New York counties' increasing reliance on sales tax collections makes them vulnerable as the economy falters, according to a report yesterday by the state comptroller's office.

"The economic downturn will likely have a significant impact on sales tax revenues," Comptroller Thomas DiNapoli said in a press release. "Counties - especially those that rely heavily on the sales tax - should forecast revenues conservatively. The economic roller-coaster ride is far from over, and if counties want to avoid fiscal calamity, they should recognize the impact fluctuations in sales tax revenues can have on their budgets."

Language in the report went further, cautioning counties to take into account the "inevitable decline" in sales tax growth.

Growth in sales tax collections is uneven across the state, ranging from a 19.8% increase in PutnamCounty and a decrease of 13.1% in ChautauquaCounty in the first quarter of 2008 compared to the same period last year. Overall growth in the state during this time period - not including the five counties of New York City, which were not part of the report - was 4.8%.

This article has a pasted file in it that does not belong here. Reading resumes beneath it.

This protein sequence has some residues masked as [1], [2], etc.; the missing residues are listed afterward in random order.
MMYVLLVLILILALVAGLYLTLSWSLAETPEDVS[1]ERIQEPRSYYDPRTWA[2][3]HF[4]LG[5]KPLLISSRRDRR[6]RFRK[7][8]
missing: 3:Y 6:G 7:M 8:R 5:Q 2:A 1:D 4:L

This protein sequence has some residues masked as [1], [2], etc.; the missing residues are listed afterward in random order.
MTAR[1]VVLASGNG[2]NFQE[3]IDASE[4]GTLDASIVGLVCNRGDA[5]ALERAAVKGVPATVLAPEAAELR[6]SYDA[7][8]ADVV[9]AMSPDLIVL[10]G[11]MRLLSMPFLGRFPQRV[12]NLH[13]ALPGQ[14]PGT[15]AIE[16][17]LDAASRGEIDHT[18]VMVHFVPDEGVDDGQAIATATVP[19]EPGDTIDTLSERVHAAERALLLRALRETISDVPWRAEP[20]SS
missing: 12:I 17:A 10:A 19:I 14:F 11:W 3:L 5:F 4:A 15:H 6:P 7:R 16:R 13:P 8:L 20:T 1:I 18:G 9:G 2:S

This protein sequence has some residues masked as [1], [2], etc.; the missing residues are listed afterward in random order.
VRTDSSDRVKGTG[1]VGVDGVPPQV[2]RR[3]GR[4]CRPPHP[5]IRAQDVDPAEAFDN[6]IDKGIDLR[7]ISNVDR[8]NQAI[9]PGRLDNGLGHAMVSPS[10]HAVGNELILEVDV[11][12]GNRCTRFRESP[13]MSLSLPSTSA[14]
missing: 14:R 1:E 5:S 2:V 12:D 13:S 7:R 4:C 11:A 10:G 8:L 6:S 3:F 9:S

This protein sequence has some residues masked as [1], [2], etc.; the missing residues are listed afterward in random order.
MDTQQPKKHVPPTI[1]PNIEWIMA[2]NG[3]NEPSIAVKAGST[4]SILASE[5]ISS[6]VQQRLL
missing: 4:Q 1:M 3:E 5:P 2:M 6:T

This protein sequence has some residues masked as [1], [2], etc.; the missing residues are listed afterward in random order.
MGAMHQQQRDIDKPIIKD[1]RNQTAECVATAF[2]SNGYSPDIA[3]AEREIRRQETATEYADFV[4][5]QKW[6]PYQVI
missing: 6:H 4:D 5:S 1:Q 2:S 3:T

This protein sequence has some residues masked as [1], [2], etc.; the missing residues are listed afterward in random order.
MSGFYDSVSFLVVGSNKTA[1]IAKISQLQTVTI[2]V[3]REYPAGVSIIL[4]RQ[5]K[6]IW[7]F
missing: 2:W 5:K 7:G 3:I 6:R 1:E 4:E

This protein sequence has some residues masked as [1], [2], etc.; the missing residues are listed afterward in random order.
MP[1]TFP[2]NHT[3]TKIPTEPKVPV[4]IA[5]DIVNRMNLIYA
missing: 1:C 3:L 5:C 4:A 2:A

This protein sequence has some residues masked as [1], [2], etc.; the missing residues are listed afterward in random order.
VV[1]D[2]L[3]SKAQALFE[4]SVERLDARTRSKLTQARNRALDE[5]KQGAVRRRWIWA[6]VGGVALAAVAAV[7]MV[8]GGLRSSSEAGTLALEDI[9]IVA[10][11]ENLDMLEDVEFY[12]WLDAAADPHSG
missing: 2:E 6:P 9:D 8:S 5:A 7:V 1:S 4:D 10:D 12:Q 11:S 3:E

The level of growth was higher than might be expected given the national downturn in the economy and considering that the increase from fiscal 2006 to fiscal 2007 was 3.24%, according to the comptroller's report. It said the growth can be explained in part by local sales tax increases in some counties and a weak dollar that brought Canadians into counties along the border to go shopping.

New York counties' reliance on sales taxes has increased over the past 10 years to the point that those revenues are now larger than property tax revenues, the report said. Citing projections from the state division of budget, it said sales tax growth from fiscal 2007 to fiscal 2008 is expected to increase by 2.9%.

Sales taxes have risen to 26.9% of total county revenue in 2006 from 21.3% in 1996. State law prohibits local sales taxes that are greater than 3%. However, all but six of the state's 57 counties, not including New York City, have exceptions that permit higher rates.

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